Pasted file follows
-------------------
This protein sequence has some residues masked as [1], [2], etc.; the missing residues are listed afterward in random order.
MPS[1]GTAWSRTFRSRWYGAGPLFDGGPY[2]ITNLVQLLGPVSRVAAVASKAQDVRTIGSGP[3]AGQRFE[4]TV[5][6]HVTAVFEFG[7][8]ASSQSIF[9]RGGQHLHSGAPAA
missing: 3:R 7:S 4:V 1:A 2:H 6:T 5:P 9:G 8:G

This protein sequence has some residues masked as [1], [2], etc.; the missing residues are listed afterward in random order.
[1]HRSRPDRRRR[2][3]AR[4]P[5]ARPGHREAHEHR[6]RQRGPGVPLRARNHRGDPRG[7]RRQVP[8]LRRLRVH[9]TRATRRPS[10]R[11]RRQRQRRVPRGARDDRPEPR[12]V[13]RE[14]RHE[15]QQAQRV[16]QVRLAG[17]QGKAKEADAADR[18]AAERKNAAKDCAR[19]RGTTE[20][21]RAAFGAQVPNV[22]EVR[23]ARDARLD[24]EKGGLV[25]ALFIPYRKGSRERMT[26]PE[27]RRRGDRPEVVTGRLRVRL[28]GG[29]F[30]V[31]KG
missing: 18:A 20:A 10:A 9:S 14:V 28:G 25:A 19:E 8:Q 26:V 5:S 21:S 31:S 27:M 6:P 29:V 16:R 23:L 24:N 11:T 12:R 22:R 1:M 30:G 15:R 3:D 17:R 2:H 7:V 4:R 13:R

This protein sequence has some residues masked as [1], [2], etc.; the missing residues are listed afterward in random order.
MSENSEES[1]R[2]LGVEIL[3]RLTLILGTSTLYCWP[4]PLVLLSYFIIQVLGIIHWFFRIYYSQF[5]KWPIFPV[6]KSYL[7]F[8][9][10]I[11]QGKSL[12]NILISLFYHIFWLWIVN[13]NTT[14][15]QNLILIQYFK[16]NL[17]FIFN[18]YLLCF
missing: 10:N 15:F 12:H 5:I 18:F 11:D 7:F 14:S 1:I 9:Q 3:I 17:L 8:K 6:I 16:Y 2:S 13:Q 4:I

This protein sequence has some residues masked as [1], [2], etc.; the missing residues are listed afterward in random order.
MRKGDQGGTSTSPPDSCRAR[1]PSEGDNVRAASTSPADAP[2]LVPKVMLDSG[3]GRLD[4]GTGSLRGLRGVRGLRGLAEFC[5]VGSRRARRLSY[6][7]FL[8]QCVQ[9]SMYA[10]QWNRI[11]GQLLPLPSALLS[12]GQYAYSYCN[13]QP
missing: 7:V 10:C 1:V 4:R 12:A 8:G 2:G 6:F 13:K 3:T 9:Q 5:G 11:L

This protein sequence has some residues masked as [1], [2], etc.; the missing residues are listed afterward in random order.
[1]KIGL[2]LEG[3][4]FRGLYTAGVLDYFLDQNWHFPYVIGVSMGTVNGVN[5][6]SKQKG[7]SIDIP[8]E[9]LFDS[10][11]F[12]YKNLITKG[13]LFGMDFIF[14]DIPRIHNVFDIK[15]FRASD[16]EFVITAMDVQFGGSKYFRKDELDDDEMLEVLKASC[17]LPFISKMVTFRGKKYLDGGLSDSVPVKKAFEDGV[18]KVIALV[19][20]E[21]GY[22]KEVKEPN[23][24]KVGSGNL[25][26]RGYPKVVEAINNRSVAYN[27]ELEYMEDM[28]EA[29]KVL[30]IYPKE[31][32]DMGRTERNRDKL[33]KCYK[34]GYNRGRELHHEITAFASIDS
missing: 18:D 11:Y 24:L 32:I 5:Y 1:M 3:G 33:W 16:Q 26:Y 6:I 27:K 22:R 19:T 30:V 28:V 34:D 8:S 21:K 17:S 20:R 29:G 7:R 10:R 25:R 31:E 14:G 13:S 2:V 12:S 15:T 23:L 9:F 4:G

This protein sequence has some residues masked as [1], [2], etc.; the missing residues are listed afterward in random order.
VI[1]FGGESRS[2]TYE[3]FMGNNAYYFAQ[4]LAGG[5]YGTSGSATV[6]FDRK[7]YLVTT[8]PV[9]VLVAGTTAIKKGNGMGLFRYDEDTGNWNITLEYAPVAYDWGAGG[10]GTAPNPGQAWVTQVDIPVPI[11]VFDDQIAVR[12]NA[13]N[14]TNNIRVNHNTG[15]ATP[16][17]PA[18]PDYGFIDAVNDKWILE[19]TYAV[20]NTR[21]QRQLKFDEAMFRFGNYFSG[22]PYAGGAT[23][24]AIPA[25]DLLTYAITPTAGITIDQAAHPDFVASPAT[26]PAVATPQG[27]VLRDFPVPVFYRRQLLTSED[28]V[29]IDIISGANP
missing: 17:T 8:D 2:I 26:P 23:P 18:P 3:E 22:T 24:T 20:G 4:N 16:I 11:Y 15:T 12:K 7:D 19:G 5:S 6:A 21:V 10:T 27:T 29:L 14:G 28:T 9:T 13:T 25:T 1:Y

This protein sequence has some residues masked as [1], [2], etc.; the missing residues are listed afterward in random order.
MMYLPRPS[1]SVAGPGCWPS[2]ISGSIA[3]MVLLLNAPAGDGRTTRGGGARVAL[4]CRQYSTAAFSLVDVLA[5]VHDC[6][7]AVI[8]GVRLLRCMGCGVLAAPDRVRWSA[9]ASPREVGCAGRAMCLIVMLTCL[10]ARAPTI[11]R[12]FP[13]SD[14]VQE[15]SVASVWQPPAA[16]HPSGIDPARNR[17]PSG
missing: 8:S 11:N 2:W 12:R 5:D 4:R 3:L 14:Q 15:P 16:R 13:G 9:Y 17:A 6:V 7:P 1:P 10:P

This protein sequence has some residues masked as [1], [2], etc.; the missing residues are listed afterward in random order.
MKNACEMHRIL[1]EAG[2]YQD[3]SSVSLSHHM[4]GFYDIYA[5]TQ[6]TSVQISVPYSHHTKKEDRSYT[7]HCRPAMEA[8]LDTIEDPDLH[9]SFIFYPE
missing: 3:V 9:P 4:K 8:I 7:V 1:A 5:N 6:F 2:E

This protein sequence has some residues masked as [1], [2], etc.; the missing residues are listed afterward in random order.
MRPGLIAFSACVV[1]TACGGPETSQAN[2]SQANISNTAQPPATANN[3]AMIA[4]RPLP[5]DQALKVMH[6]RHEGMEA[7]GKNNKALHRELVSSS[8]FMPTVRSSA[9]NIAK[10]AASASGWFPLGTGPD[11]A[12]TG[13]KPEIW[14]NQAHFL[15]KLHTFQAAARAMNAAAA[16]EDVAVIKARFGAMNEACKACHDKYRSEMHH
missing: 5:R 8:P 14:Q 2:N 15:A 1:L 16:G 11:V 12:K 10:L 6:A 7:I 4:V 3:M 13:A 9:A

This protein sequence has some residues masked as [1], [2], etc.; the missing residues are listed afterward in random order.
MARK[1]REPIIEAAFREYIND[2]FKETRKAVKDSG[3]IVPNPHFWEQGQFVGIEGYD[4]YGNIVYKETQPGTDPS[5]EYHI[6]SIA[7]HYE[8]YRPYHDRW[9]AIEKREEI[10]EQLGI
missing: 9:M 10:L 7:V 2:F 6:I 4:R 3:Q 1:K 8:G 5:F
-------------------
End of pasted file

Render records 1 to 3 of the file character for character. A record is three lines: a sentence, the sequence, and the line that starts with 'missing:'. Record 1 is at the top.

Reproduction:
This protein sequence has some residues masked as [1], [2], etc.; the missing residues are listed afterward in random order.
MPS[1]GTAWSRTFRSRWYGAGPLFDGGPY[2]ITNLVQLLGPVSRVAAVASKAQDVRTIGSGP[3]AGQRFE[4]TV[5][6]HVTAVFEFG[7][8]ASSQSIF[9]RGGQHLHSGAPAA
missing: 3:R 7:S 4:V 1:A 2:H 6:T 5:P 9:G 8:G

This protein sequence has some residues masked as [1], [2], etc.; the missing residues are listed afterward in random order.
[1]HRSRPDRRRR[2][3]AR[4]P[5]ARPGHREAHEHR[6]RQRGPGVPLRARNHRGDPRG[7]RRQVP[8]LRRLRVH[9]TRATRRPS[10]R[11]RRQRQRRVPRGARDDRPEPR[12]V[13]RE[14]RHE[15]QQAQRV[16]QVRLAG[17]QGKAKEADAADR[18]AAERKNAAKDCAR[19]RGTTE[20][21]RAAFGAQVPNV[22]EVR[23]ARDARLD[24]EKGGLV[25]ALFIPYRKGSRERMT[26]PE[27]RRRGDRPEVVTGRLRVRL[28]GG[29]F[30]V[31]KG
missing: 18:A 20:A 10:A 9:S 14:V 28:G 25:A 19:E 8:Q 26:V 5:S 21:S 31:S 27:M 6:P 29:V 16:R 23:L 24:N 11:T 12:R 22:R 1:M 30:G 15:R 3:D 17:R 2:H 7:V 4:R 13:R

This protein sequence has some residues masked as [1], [2], etc.; the missing residues are listed afterward in random order.
MSENSEES[1]R[2]LGVEIL[3]RLTLILGTSTLYCWP[4]PLVLLSYFIIQVLGIIHWFFRIYYSQF[5]KWPIFPV[6]KSYL[7]F[8][9][10]I[11]QGKSL[12]NILISLFYHIFWLWIVN[13]NTT[14][15]QNLILIQYFK[16]NL[17]FIFN[18]YLLCF
missing: 10:N 15:F 12:H 5:I 18:F 11:D 7:F 14:S 1:I 9:Q 3:I 17:L 8:K 6:I 16:Y 2:S 13:Q 4:I